The meaning of the word ‘likeness,' that is, the meaning intentionally attached to it by Moses, cannot, I think, be mistaken. In the first chapter of the same history he introduces God as saying, ‘Let us make man in our own image, after our likeness;' and subjoins, “so God created man in his own image; in the image of God created he him.’ In a former Discourse I have shown that the likeness, or image, here mentioned, is the moral image of God; consisting, especially, in knowledge, righteousness and true holiness,’ as we are informed by St. Paul. After dwelling so particularly on the image of God in which man was created, and on the fact, that man was created in this image, it cannot, I think, be questioned that Moses intended to inform us, that Seth was begotten in the moral likeness of Adam after his apostasy; and sustained from his birth a moral character similar to that which his two brothers, Cain and Abel, also sustained. This view of the subject appears plainly to have been adopted by Job, when he asks, “Who can bring a clean thing out of an unclean? not one,’ (Job xiv. 4:) by Bildad, when he asks, ‘How then can man be justified with God; or how can he be clean that is born of a woman,’ (xxv. 4:) by David, when he says (Psalm li. 5) ‘Behold I was shapen in iniquity, and in sin did my mother conceive me;’ and by St. Paul, when he says, “As we have borne the image of the earthly (Adam,) so we shall bear the image of the heavenly’ (Adam,) (1 Cor. xv. 49.) But if Seth, Cain and Abel derived their corruption from the apostasy of their parents, then it is true, not only that their corruption, but that of all mankind, exists in consequence of that apostasy. Accordingly, our Saviour declares universally, that ‘ that which is born of the flesh, is flesh;’ and that ‘ that’ only ‘which is born of the Spirit,' or ‘born again, is spirit. In this declaration he certainly teaches us, that the fleshly character is inseparably connected with the birth of man, it being an invariable attendant of that birth. In other words, every parent, as truly as Adam, begets children in his own moral likeness. It hardly needs to be observed, that the moral character, denoted in this observation of our Saviour by the term “flesh,' is a corrupt character. ‘The carnal,' or fleshly, “mind,' says St. Paul, “is enmity against God; not subject to his law, neither indeed can be:’ and again, ‘To be carnally, or fleshly, minded is death.’ In the original, the words in both passages are tromp.a. Tws aapxos ; the minding of the flesh :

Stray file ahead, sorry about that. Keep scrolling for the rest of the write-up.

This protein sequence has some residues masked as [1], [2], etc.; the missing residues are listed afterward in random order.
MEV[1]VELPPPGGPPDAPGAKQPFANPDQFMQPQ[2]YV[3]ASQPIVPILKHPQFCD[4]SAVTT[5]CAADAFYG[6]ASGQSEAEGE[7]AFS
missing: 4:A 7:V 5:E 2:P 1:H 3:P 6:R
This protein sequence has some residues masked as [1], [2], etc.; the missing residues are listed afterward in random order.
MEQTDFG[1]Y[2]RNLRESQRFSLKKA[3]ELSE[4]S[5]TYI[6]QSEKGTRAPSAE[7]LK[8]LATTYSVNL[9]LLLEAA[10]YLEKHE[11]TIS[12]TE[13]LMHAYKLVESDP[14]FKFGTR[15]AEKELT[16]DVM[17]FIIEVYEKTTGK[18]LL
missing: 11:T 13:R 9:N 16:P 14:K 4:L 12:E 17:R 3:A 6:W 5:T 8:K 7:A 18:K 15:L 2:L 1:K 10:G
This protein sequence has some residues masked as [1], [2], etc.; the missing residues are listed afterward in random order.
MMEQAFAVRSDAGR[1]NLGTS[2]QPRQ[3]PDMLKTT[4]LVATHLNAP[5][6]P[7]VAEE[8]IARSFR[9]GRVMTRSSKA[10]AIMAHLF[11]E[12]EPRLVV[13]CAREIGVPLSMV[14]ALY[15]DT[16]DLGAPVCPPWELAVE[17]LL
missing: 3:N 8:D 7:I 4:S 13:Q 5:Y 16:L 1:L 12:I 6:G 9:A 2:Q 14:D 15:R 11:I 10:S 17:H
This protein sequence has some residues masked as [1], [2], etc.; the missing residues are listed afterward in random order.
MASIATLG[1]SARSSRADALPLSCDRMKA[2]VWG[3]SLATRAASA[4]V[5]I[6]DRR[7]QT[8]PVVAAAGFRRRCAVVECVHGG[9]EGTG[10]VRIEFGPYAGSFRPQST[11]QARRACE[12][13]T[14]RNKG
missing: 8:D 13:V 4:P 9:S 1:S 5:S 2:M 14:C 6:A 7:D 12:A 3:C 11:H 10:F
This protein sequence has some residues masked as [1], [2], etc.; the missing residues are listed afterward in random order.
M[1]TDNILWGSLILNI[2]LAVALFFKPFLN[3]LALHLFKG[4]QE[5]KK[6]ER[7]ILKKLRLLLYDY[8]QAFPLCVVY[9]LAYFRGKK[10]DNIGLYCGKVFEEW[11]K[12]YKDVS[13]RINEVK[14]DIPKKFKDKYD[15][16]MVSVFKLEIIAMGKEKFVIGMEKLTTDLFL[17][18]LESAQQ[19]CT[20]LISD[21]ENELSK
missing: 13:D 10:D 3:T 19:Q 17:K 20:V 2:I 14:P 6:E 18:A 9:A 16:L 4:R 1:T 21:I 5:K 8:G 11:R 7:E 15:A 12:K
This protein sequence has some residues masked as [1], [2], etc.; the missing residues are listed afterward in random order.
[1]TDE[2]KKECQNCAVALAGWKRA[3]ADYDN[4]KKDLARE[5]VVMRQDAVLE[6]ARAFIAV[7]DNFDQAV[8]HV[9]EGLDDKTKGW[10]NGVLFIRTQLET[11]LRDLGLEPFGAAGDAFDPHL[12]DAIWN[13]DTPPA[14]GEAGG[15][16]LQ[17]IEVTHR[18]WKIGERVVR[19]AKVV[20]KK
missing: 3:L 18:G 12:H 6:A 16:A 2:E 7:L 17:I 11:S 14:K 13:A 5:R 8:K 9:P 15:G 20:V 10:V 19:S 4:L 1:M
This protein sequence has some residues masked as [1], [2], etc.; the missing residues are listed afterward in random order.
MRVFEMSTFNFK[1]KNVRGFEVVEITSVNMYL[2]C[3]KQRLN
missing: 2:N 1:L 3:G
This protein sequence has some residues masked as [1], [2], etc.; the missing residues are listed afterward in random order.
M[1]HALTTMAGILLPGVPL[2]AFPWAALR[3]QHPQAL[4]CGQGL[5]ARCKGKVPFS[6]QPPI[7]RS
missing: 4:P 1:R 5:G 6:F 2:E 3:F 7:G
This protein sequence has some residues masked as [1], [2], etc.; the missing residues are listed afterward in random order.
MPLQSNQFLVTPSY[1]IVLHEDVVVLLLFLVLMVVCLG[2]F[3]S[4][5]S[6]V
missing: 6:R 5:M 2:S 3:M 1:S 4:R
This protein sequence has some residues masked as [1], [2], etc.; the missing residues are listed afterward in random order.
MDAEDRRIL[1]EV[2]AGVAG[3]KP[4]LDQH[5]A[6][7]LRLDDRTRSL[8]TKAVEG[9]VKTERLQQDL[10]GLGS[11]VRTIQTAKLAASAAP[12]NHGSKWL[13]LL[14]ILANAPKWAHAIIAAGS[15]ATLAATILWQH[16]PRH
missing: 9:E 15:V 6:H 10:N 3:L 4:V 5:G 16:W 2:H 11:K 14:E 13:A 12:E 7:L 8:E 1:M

the exercise of our thoughts and affections in that manner which accords with the fleshly or native character.